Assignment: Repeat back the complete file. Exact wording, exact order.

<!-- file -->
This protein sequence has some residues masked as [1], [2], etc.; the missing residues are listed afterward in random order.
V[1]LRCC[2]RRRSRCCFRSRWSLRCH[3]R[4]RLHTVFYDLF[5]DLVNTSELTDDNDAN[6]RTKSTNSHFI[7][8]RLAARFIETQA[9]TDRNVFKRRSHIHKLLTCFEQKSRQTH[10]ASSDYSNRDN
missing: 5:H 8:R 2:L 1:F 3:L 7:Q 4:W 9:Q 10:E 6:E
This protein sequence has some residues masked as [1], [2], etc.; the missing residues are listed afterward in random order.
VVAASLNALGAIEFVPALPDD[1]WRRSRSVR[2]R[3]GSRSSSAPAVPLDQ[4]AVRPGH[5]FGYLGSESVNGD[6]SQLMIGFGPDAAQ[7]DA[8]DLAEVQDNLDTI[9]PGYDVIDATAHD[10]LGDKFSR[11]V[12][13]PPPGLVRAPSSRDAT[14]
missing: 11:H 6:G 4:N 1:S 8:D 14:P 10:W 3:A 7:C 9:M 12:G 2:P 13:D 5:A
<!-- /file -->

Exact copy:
This protein sequence has some residues masked as [1], [2], etc.; the missing residues are listed afterward in random order.
V[1]LRCC[2]RRRSRCCFRSRWSLRCH[3]R[4]RLHTVFYDLF[5]DLVNTSELTDDNDAN[6]RTKSTNSHFI[7][8]RLAARFIETQA[9]TDRNVFKRRSHIHKLLTCFEQKSRQTH[10]ASSDYSNRDN
missing: 5:H 8:R 2:L 1:F 3:L 7:Q 4:W 9:Q 10:E 6:E
This protein sequence has some residues masked as [1], [2], etc.; the missing residues are listed afterward in random order.
VVAASLNALGAIEFVPALPDD[1]WRRSRSVR[2]R[3]GSRSSSAPAVPLDQ[4]AVRPGH[5]FGYLGSESVNGD[6]SQLMIGFGPDAAQ[7]DA[8]DLAEVQDNLDTI[9]PGYDVIDATAHD[10]LGDKFSR[11]V[12][13]PPPGLVRAPSSRDAT[14]
missing: 11:H 6:G 4:N 1:S 8:D 14:P 10:W 3:A 7:C 9:M 12:G 2:P 13:D 5:A